The National Gallery of Victoria Has Announced Its 2023 Triennial Lineup, Featuring Three Robot Dogs Programmed to Paint

Agnieszka Pilat's robot dogs will paint inside a white cube for four months.

Agnieszka Pilat with her robot painting dogs, Basia Spot and Bunny Spot, at a press event announcing the National Gallery of Victoria Triennial 2023. Photo: William West / AFP via Getty Images.
Agnieszka Pilat with her robot painting dogs, Basia Spot and Bunny Spot, at a press event announcing the National Gallery of Victoria Triennial 2023. Photo: William West / AFP via Getty Images.

A dog may be a man’s best friend, but the robotic canines set to take up residence at National Gallery of Victoria’s Triennial are potentially an artist’s worst nightmare.

Among the more than 100 artists and designers that will be on display when the third NGV Triennial opens in December is Agnieszka Pilat, a Polish-American artist who is training a trio of robotic dogs to paint autonomously for the Australian art event.

Is Pilat worried about machines threatening human creativity? No. She’s a tech optimist, one who finds Bonnie, Archie, and Basia, the dogs’ names, cute.

“The project at the NGV is pushing the boundaries of my art practice,” Pilat told Artnet, “[previously] I operated the robots in real time and so there is a lot of engineering to develop them be fully autonomous, with only minimal human supervision.”

Boston Dynamic robot dogs trained by Pilat at the 2023 NGV Triennial announcement. Image: Kim Landy/NGV/Getty.

Throughout the four-month show, visitors will be able to watch as artistically finessed versions of the Boston Dynamics robots paint inside a large white cube (with easy access to a charging station). The robot dogs will hold sticks of oil paint in their grippers that they will cast onto an acrylic canvas affixed to the wall. Their decision-making will be based on a series of commands programmed by Pilat, such as the movements of their painting arm, the pressure they exert on the canvas, and whether to paint dots or lines.

“The robots execute my esthetic commands, I have no interest in allowing the robots to make generative art,” Pilat said, “in this sense we are continuing the legacy of Sol Lewitt – instruction driven art. I provide my instructions to the engineers and they code them into the robots behavior.”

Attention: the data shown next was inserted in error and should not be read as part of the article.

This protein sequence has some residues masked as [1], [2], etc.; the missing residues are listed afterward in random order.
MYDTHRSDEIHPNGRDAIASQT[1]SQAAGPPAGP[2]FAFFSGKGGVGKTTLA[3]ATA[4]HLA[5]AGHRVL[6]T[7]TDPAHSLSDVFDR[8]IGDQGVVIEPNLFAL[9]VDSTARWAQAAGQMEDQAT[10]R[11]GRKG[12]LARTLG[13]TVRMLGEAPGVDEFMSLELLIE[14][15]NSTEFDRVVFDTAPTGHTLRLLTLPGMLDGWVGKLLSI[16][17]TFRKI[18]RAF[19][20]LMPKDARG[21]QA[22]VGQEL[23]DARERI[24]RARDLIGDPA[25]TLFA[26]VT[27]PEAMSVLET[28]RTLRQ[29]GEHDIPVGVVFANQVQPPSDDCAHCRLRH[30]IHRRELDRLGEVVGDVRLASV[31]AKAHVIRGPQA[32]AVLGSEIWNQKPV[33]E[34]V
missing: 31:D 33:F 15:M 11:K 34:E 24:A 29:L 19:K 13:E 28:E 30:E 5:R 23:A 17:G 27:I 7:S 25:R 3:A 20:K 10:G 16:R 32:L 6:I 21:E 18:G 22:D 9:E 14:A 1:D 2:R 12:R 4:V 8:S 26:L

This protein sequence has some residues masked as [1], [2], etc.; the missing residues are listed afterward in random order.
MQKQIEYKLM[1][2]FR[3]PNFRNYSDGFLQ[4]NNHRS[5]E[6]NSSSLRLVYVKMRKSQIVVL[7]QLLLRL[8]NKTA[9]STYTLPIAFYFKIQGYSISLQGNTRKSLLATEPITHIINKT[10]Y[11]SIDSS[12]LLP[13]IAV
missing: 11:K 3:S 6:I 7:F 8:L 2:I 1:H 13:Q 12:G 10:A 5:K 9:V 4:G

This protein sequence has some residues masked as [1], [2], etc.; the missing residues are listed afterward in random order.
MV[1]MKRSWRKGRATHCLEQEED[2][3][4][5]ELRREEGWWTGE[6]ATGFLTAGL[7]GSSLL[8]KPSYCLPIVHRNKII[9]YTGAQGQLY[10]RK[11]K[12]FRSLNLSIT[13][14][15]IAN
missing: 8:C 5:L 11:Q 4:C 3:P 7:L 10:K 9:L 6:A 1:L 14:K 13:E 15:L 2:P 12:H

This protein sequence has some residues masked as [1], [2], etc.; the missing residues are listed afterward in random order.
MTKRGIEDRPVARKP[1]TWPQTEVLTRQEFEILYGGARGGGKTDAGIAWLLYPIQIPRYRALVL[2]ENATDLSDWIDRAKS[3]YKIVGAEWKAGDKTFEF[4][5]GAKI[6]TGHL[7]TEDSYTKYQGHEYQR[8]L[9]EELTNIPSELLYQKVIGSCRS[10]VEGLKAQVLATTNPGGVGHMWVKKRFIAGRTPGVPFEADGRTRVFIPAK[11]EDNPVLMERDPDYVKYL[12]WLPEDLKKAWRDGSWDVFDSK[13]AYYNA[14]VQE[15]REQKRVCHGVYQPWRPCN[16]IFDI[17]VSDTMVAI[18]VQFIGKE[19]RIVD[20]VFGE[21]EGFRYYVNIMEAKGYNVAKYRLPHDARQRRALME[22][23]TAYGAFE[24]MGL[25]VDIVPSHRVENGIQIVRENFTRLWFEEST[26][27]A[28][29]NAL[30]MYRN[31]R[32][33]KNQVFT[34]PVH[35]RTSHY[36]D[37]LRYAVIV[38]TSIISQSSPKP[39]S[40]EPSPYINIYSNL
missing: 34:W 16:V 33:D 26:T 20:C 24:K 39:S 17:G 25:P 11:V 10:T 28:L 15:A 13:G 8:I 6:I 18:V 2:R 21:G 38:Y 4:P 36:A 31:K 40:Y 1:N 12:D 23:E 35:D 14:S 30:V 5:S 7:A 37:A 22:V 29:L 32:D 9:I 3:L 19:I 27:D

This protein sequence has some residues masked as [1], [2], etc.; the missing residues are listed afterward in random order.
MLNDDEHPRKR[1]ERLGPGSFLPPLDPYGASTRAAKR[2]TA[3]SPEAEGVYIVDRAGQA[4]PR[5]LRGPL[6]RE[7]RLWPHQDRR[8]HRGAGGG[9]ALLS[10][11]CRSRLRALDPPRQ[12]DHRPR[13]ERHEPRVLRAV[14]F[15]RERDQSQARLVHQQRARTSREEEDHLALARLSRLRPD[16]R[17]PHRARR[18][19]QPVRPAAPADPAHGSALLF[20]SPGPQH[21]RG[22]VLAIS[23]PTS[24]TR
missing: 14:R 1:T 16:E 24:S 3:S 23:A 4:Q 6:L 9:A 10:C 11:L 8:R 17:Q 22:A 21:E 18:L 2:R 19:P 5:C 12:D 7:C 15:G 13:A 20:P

Early versions of the robo-art appear like a marker-wielding child dashing off something in between an architectural plan and a family tree—fitting, Pilat believes, since the robots are young in human years and blessed with great knowledge but little understanding.

Pilat has been developing this project ever since she was commissioned to paint a portrait of Boston Dynamics’ Spot in 2020. She has since lived with a 60-pound yellow-and-black beast in her New York and San Francisco homes. Together, they have produced a series of brightly colored works, one of which sold for $31,500 at Sotheby’s in 2021.

Pilat with the paint used by her customized robot dogs. Image: Eugene Hyland

The arrival of Pilat at the NGV Triennial may represent something of an art world breakout for the trained illustrator who moved to San Francisco in 2004. While Pilat has received considerable attention for the novelty and provocation of her robot paintings, patronage has largely stemmed from the minted Silicon Valley set rather than the art world collectors.

The NGV Triennial will feature more than 75 projects, of which 25 are world premieres, under three main themes—magic, matter, and memory—meant to highlight the concerns of artists featured in the exhibition.

Tracey Emin, David Shrigley, Yoko Ono, Tao Hui, and Schiaparelli are among the artists set to present work, alongside 14 Australian artists, and digital practitioners such as Smac McCreanor and SMACK. It opens on December 3, 2023 and runs through April 7, 2024.

Pilat presents her robot dogs ahead of NGV Triennial in Melbourne, Australia. Image: Kim Landy/Getty Images for NGV)

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